A concrete example of a common interest among my Office, the Council of Europe and the CSCE is the issue of statelessness. The General Assembly has entrusted UNHCR with certain functions in respect of the reduction of statelessness. My Office is therefore concerned about developments in central and eastern Europe which may lead to statelessness and force people to move to other parts of Europe. We have intensified our contacts with the Council of Europe and the CSCE and are discussing with Governments the adoption of laws which avoid creating statelessness. I am encouraged by the support of the Executive Committee for UNHCR's role regarding stateless persons.

While promoting the accession of States to the relevant international refugee, statelessness and human rights instruments, Governments must be assisted to enhance their capacity to meet their obligations under these international instruments. Such assistance should focus on institution building, of both government and non-governmental agencies, the drafting and implementation of relevant legislation, and the training of staff. In particular within the context of central and eastern Europe, the efforts of Governments and international organizations, including IOM and UNHCR, to provide such assistance are extremely important. I have noted with interest that the proposed workplan of the Inter-governmental Consultations for 1995 includes a project to examine the assistance programme to central and eastern Europe in the field of refugee and migration. Improved coordination and sharing of information regarding bilateral and multilateral efforts will ensure the most effective use of all our efforts.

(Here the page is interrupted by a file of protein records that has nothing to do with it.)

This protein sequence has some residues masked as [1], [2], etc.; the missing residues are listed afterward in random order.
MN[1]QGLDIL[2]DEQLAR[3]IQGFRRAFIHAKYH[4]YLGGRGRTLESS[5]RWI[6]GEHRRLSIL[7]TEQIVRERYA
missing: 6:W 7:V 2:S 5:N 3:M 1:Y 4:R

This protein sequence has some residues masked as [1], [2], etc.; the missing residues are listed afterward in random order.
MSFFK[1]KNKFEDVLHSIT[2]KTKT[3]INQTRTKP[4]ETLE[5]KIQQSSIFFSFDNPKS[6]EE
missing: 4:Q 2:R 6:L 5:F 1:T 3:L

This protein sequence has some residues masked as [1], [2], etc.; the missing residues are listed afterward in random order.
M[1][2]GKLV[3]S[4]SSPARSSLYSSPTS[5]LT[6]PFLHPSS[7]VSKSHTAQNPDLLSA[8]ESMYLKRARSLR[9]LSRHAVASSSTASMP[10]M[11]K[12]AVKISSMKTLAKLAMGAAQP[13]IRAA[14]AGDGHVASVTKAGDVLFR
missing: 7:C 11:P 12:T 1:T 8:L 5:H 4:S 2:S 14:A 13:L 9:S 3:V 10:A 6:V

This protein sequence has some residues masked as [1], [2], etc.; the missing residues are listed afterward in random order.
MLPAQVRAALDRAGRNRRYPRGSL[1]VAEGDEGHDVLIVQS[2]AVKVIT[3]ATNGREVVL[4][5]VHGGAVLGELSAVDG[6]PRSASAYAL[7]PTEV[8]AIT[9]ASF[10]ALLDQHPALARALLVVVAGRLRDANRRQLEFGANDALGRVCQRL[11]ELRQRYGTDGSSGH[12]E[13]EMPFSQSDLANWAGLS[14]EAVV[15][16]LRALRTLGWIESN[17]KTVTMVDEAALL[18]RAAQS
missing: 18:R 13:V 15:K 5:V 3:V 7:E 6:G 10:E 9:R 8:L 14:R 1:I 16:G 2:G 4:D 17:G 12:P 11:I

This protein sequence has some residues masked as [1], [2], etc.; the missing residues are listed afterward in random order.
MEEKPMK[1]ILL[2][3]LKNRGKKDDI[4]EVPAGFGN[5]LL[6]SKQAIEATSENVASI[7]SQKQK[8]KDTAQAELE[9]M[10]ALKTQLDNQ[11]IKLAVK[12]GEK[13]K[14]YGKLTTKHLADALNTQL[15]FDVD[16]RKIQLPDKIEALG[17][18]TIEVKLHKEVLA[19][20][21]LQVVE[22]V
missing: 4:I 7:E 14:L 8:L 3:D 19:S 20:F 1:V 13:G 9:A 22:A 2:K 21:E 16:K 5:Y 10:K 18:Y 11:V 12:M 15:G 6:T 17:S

The problems of poverty, illiteracy, unemployment, unprecedented population growth and poor health conditions are all contributory factors to population movements. The recurrent humanitarian emergencies serve to remind us of the limited results of development efforts to date. Poverty has not been alleviated in many parts of the world. The relationship between development, employment and migration requires further examination. The World Summit for Social Development to be held next year in Copenhagen will address these questions in detail.